Correction to This Article
This article about an Earth Day concert on the Mall misidentified the "Avatar" characters that some attendees wore costumes to resemble. The blue creatures are called N'avi, not Avi.

Earth Day Climate Rally features music, speeches and an assist from Mother Nature

Events marking the 40th Earth Day culminate Sunday in an all-day concert and rally on The Mall featuring Sting, John Legend, Jimmy Cliff and others. The rally is intended to push Congress to pass comprehensive climate legislation.
By Chris Richards
Washington Post Staff Writer
Monday, April 26, 2010

Sting, Mavis Staples, the Roots -- some big stars came to Washington to perform at Sunday's Earth Day Climate Rally on the National Mall. But there was one unexpected surprise guest. Ladies and gentlemen, the sun!

It punched holes through the overcast early in the day -- a welcome change for an annual concert that's been particularly soggy in recent years. Last year's event was gray and drippy, and 2008's concert was thunderstormed out before the Roots, who were headlining, could even walk onstage.

Mother Nature must have gotten the memo that this year's awareness-raising, free-admission concert, organized by the Earth Day Network, marked the 40th anniversary of the environmentalist event. Tens of thousands gathered on the grounds between the Capitol and the Washington Monument to hear activists, celebrities and Congress-folk speak about the importance of renewable energy, green jobs and shrinking carbon footprints.

Oh, and there was some music, too. The Roots, the great hip-hop group that recently, finally earned household-name status as the house band on "Late Night With Jimmy Fallon," made a triumphant return to the Mall, scheduled to back performances from Sting, John Legend and a slew of others.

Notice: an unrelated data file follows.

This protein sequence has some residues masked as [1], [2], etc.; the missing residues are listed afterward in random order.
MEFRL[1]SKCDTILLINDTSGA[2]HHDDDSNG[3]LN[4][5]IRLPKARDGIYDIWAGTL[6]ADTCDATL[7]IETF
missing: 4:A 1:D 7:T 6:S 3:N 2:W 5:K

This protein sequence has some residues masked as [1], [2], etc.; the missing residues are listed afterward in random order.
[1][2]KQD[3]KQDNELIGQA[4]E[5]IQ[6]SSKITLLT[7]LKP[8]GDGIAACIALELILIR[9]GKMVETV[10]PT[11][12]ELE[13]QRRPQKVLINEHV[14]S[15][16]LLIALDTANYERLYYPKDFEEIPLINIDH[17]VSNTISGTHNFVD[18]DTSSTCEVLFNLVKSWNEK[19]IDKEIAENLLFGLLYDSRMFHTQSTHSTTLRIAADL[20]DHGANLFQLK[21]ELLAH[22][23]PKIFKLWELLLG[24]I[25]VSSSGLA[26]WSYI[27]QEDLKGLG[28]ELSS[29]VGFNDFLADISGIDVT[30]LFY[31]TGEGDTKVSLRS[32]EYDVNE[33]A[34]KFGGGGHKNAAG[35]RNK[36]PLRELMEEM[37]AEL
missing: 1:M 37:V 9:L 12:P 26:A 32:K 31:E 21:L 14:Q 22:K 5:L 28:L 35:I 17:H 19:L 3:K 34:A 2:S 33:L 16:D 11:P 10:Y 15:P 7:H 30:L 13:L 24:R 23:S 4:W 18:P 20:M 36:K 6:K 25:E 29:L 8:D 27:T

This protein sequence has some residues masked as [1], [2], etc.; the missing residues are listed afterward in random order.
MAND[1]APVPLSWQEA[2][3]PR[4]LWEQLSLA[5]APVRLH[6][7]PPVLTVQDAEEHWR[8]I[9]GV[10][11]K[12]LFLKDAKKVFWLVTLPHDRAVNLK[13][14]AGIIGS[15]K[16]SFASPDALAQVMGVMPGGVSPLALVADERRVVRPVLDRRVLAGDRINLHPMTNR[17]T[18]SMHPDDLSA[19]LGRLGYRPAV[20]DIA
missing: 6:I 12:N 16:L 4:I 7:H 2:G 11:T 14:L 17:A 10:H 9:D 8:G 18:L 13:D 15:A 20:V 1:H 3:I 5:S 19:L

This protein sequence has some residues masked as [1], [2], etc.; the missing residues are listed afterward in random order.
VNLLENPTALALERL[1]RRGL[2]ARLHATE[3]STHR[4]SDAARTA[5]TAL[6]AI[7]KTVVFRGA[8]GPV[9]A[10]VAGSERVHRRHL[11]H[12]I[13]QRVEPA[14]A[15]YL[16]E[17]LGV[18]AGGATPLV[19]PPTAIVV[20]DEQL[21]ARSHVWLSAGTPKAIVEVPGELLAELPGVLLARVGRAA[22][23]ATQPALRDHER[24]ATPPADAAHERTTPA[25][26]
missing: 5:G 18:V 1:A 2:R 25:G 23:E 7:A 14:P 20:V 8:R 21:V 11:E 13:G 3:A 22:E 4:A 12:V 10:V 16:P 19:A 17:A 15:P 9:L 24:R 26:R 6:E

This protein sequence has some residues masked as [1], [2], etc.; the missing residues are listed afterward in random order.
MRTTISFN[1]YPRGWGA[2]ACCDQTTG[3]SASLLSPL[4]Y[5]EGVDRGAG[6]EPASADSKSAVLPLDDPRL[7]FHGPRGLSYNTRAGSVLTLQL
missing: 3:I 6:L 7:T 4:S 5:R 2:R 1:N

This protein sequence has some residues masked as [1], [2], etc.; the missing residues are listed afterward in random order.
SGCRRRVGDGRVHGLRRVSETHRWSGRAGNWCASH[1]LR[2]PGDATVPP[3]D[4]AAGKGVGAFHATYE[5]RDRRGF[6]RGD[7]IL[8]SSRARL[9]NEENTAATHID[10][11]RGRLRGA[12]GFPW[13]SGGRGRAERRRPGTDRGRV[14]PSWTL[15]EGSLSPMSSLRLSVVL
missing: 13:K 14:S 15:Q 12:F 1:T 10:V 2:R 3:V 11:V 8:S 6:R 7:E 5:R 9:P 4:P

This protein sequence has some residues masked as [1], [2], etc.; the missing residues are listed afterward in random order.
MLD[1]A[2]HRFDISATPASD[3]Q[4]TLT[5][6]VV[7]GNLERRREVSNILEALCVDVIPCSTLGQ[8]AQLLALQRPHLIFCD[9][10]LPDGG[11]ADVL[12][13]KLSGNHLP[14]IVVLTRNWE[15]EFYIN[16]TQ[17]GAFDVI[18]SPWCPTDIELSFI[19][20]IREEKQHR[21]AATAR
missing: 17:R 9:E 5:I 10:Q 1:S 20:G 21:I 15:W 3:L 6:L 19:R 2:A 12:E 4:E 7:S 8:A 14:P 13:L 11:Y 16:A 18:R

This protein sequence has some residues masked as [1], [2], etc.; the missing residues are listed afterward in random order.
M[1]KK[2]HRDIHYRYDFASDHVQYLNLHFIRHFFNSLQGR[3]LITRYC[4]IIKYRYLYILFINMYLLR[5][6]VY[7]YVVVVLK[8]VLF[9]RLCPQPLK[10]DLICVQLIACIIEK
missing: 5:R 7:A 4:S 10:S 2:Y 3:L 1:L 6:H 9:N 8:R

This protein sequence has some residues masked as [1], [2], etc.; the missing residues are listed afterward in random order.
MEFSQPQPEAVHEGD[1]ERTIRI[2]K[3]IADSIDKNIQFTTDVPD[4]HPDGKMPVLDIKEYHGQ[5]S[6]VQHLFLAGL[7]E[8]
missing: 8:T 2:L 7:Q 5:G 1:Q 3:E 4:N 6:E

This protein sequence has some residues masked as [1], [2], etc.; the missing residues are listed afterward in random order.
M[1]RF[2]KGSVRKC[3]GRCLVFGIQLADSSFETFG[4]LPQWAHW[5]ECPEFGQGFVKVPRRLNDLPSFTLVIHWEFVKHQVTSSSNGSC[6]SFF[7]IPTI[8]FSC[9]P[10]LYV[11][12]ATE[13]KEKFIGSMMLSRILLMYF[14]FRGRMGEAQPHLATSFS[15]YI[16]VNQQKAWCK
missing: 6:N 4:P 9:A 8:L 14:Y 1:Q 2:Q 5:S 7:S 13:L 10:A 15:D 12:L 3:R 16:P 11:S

They took the stage late in the afternoon, propelled by Ahmir "?uestlove" Thompson's firecracker drumming and Tariq "Black Thought" Trotter's dexterous rhymes. But their set ended rather unceremoniously when the sound system blew out.

Once organizers resuscitated the P.A., the Roots returned with Staples, the great soul-gospel singer, in tow. After that came Fall Out Boy singer Patrick Stump, who crooned Bobby Womack's "If You Think You're Lonely Now." As surprising as this transformation from emo-dude to blue-eyed soulman: Stump has slimmed down into quite the trim Fall Out Man.

Up next, micro-performances from the inimitable Booker T, the intolerable Joss Stone and Bob Weir of the Grateful Dead -- the Roots playing it cool throughout.

Fans threw their hands toward the sunny skies. Not a raindrop in sight.

The only moisture launched from on high came from the rally's most fiery speakers. More than a few barbs where chucked at Sen. Lindsey Graham (R-S.C.), who on Saturday withdrew his support for a comprehensive climate and energy bill.

As frustrations curdled, issues blurred. "It is time to say no," Rep. Chris Van Hollen (D-Md.) declared from the stage. "No to those that deny the science, no to the flat-Earthers, no to the birthers!"

Backstage, Earth Day Network President Kathleen Rogers was more lucid but equally frustrated. "We have a stunning amount of scientific information that points to tragedy," Rogers said. "We're losing ground every single day in this country and I think the American public deserves to know that we're taking a back seat in the global economy by reducing efforts to go green."

Also backstage, a calm James Cameron was swarmed by reverent photographers as if the director's work on the blockbuster film "Avatar" had transformed him into some kind of eco-deity. His voice barely carried over the hyperventilating camera shutters: SnapSnapSnap "Hopefully, this is a consciousness-raising event . . . " SnapSnapSnapSnap.

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